I WAS INTERESTED in Kevin Blick’s interesting article “Yes, but is there enough money to go around” ( CB, Jan) – it’s a very good and valid question. Certainly canal restoration is a ‘long haul’ and often there is scant regard to ongoing maintenance of a restored canal.
It makes me think that, if some of these schemes are to ever come to fruition in the next couple of generations, a more strategic approach to restoration may be required. Surely, if resource was concentrated on key schemes there would be some benefit to the whole. By key schemes I mean those that join more than one waterway to another. (Cotswold, Lichfield and Hatherton, Milton Keynes link and higher Avon link spring to mind.) Any one of these schemes would significantly boost the ability to attract boats to lesser used parts of the network as well as enhancing the use of the system for non-boating leisure use.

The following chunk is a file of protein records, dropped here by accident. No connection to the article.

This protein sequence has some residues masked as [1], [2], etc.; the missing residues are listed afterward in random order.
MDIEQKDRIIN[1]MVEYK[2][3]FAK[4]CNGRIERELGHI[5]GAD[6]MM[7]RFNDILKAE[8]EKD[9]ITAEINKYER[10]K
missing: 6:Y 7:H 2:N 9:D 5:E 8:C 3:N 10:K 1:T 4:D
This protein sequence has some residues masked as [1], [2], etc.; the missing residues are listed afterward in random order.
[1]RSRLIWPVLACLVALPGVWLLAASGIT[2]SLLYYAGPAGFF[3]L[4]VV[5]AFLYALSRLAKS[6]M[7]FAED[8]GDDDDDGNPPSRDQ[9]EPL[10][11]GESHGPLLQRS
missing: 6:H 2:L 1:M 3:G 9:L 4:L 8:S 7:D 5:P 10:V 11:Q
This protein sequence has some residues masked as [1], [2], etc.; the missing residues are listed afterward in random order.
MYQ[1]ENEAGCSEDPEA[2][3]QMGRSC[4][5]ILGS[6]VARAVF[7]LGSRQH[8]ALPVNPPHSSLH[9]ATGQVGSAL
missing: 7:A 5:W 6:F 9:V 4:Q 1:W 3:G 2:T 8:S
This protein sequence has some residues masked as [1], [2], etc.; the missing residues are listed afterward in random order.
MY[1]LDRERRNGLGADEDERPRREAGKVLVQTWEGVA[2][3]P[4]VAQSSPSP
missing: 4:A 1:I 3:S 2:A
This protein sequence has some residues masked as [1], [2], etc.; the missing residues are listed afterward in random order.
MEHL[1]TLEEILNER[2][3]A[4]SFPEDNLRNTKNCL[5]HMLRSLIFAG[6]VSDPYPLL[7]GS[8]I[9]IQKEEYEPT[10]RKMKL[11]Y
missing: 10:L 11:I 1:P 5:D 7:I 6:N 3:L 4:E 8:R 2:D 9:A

Of course, we all have our favourite bits of canal and, certainly, some of my favourite bits of derelict canal could not be considered strategic. So we would need to accept that a more strategic approach would mean some of our own personal favourites go right out in timescale, but, nothing breeds success like success and the restoration of some key routes may lead to lesser schemes being picked up in the slipstream of re-openings.
Who would decide on restoration priority? It would be difficult to get consensus but I can only think that the Inland Waterways Association would be best placed.